Ciaran Clark back on course to play central role for Ireland

Defensive partnership of Clark and Shane Duffy looks likely to be renewed in Tbilisi

Ciaran Clark at the Republic of Ireland press conference in the  FAI National Training Centre in  Dublin on Tuesday. Photograph: Gary Carr/Inpho

Ciaran Clark at the Republic of Ireland press conference in the FAI National Training Centre in Dublin on Tuesday. Photograph: Gary Carr/Inpho

 

Roy Keane has brushed aside the suggestion that Ciaran Clark and Shane Duffy could be the central defensive partnership that anchors Ireland for the next five seasons, but it would still be brave to bet against the pair being reunited in Tbilisi to pick up where they left off late last year.

Richard Keogh, John O’Shea and Kevin Long have featured for Ireland since then, and Martin O’Neill insists those who stepped in did well, but Clark and Duffy, now both playing regularly in the Premier League, showed signs of settling in well together through the early stages of this campaign. Both, most memorably, featured prominently in the 1-0 win over Austria.

For Clark, who missed the return game due to a knee injury, it was a good season, even if you throw in the European Championship, where he started Ireland’s first two group games but scored an own goal against Sweden and lost his place after the defeat by Belgium.

“I think the first couple of games were tough,” he says now. “The manager felt it was the right time to make the change and I didn’t let it affect me really, to be honest. It’s a squad tournament, everyone played their part. No, honestly, I was happy. Every player wants to be playing but there were no complaints from my end at all.

“You just get your head down and keep working hard. Keep going, you’ll get your opportunity again, that’s what it’s all about, really, you can’t let things affect you too much; just got to get back to training and work as hard as you can.”

Clean sheet

Sure enough, he came on in Serbia and reclaimed his place in the starting line-up for the home game against Georgia as Ireland kept a clean sheet. The rawness of the partnership was still fairly plain to see in Moldova, but the potential was apparent too a few weeks later when Duffy’s ability in the air, combined with Clark’s reading of the game and speed of reaction around the area, helped the team to a celebrated win.

At club level too, the 27-year-old was getting used to coming out on top, with Newcastle, under Rafa Benítez, looking like firm candidates for promotion from early in the campaign.

Expectations were high, says Clark, and so there was pressure to win, but “it was good pressure. It was different from what I was used to in the past.”

The intention now is to avoid a return to battling relegation. “The fans now want to see us improving and kicking on,” he says. “If we keep showing the attitude we did at the weekend, keep that going, then I am sure we will be okay.”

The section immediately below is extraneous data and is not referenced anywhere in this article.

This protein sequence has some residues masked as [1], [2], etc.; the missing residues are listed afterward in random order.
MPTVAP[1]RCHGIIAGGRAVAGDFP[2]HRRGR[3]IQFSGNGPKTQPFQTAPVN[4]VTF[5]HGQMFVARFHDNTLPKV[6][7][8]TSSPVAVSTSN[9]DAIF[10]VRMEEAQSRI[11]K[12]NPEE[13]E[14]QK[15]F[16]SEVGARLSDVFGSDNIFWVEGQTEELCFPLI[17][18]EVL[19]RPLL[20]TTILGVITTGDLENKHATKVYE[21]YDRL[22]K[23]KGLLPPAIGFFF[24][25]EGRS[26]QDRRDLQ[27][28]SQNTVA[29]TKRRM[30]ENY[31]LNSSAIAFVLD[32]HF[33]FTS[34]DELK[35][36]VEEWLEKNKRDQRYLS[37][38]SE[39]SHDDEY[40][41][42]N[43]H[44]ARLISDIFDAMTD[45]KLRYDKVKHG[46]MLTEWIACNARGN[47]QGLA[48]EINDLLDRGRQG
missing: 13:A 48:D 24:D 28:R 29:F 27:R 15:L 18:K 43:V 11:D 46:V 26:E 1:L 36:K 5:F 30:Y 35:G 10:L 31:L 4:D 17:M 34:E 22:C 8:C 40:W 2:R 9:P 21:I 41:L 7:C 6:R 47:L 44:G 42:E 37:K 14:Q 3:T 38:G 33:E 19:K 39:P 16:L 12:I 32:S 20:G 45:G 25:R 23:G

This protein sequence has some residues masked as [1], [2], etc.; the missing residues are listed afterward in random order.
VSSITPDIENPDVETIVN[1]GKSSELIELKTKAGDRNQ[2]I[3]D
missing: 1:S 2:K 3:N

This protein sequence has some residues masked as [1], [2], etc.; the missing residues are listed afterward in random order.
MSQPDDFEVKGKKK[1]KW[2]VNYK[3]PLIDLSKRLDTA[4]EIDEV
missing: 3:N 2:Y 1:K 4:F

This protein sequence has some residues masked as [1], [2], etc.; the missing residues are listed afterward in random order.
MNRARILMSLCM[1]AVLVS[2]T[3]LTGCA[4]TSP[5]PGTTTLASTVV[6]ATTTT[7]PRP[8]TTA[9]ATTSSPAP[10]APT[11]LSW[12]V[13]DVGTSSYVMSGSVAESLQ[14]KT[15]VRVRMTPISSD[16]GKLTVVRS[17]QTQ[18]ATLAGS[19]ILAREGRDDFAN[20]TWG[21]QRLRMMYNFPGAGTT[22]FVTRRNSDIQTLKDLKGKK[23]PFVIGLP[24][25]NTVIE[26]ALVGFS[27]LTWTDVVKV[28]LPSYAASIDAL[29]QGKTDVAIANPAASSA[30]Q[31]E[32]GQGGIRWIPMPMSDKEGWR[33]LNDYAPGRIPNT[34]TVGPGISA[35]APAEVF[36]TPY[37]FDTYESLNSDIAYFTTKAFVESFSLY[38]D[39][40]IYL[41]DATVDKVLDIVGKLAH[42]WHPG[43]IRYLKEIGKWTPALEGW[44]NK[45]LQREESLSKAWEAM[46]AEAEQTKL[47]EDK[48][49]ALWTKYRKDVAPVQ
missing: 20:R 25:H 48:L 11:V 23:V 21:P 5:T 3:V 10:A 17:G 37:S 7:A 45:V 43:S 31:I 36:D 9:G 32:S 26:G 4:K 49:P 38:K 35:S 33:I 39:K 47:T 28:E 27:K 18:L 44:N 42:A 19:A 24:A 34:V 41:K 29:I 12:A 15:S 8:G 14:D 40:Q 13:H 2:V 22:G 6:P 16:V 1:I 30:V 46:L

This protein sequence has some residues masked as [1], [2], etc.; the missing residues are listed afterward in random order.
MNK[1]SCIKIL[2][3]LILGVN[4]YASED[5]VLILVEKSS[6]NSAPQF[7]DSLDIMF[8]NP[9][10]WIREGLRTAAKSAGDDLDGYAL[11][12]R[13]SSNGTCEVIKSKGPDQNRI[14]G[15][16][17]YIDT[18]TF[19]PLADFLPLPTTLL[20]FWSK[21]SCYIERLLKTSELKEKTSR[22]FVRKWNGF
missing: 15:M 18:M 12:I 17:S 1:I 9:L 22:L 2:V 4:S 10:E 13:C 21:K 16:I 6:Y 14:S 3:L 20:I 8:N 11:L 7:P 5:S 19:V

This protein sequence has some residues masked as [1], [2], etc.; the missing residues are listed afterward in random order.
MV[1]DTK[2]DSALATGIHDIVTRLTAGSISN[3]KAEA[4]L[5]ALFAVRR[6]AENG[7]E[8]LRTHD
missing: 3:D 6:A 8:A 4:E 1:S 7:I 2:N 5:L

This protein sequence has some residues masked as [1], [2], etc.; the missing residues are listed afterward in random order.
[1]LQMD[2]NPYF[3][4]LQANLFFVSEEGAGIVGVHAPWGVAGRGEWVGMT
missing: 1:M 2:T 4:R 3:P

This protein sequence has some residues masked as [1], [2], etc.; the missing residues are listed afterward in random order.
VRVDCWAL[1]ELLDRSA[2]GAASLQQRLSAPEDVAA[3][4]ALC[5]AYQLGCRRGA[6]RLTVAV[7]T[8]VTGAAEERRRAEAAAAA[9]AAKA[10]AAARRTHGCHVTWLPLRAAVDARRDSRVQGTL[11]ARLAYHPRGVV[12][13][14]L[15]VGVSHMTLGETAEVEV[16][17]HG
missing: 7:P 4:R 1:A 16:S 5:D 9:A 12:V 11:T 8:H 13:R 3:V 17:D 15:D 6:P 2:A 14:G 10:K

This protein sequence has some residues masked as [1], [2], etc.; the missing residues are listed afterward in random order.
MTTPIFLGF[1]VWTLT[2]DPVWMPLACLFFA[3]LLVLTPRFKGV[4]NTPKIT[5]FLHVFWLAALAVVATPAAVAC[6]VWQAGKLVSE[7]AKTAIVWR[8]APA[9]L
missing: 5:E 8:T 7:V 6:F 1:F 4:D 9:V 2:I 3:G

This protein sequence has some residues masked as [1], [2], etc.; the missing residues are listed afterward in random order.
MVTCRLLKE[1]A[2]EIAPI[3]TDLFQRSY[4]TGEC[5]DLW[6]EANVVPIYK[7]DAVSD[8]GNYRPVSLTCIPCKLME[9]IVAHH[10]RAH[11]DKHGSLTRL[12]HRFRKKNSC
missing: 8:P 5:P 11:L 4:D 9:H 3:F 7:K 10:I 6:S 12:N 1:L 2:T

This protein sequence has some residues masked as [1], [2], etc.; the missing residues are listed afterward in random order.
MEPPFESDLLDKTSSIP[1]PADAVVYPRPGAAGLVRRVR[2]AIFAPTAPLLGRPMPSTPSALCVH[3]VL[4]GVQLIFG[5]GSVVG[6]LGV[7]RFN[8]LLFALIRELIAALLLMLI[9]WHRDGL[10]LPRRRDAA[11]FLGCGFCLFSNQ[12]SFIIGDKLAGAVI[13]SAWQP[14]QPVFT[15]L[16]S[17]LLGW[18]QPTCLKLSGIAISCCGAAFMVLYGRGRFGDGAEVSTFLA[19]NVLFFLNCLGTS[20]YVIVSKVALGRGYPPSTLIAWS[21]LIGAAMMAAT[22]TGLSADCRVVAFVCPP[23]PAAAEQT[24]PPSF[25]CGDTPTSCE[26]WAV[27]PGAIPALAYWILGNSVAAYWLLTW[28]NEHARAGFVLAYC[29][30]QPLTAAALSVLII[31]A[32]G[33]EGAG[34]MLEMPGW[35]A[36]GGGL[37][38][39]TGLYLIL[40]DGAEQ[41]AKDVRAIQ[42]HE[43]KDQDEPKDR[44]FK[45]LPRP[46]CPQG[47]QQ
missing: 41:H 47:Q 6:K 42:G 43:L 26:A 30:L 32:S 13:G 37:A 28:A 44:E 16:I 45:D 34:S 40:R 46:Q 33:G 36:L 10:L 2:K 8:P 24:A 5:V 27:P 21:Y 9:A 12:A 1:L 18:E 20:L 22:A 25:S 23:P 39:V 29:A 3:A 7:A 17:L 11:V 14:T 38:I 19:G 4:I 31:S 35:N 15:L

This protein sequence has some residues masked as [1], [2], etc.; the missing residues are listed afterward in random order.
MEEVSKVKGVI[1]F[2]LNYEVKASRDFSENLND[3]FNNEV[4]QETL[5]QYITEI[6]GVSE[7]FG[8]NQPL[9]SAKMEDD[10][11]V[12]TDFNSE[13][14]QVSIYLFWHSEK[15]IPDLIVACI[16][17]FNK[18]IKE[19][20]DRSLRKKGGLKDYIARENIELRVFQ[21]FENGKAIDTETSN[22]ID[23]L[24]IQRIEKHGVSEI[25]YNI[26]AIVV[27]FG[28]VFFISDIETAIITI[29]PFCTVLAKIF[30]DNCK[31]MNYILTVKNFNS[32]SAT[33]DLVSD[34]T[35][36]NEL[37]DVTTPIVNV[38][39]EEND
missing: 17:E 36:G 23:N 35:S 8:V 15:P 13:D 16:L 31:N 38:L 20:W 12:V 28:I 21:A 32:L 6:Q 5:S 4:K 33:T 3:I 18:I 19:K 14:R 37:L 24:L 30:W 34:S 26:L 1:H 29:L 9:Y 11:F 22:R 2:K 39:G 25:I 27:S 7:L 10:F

Ciaran Clark (centre) celebrates scoring Newcastle’s second goal against West Ham at St James’s Park on Saturday. Photograph: Owen Humphreys/PA Wire
Ciaran Clark (centre) celebrates scoring Newcastle’s second goal against West Ham at St James’s Park on Saturday. Photograph: Owen Humphreys/PA Wire

He scored in the 3-0 win over West Ham and played his part in the clean sheet; both of which were welcome after a somewhat shaky start back in the top flight for the club. He explains at some length what he believes went wrong against Tottenham and Huddersfield, but feels the team clicked as they beat the Londoners and expresses satisfaction with his own form which, he suggests, may be as good as it has ever been over the course of his career.

‘Second nature’

“I feel I’ve improved under the manager [Benítez] and hopefully continue to,” he says. “He pulls the group of defenders in, and the midfielders and strikers or whatever groups, and looks to see if there’s anything there he can improve. Once he’s something to tell you, he’ll want to keep practicing it until it’s second nature.”

After the years when he couldn’t seem to settle into one position at Aston Villa for long enough to completely master it, that greater sense of stability seems to suit Clark, who has grown into the central defensive role. The season is just starting and there will be tougher tests ahead, but the early signs are certainly good.

For Ireland, his ability to renew that partnership with Duffy and provide a solid base in Tbilisi will be critical. Scotland’s qualification hopes started to crumble when they visited the city during the last campaign, but if both Georgia and Serbia can be beaten over the next week then Martin O’Neill’s side will be clear at the top and firmly on course for the World Cup finals.

Either way, Clark and Duffy could be playing together well beyond next summer.

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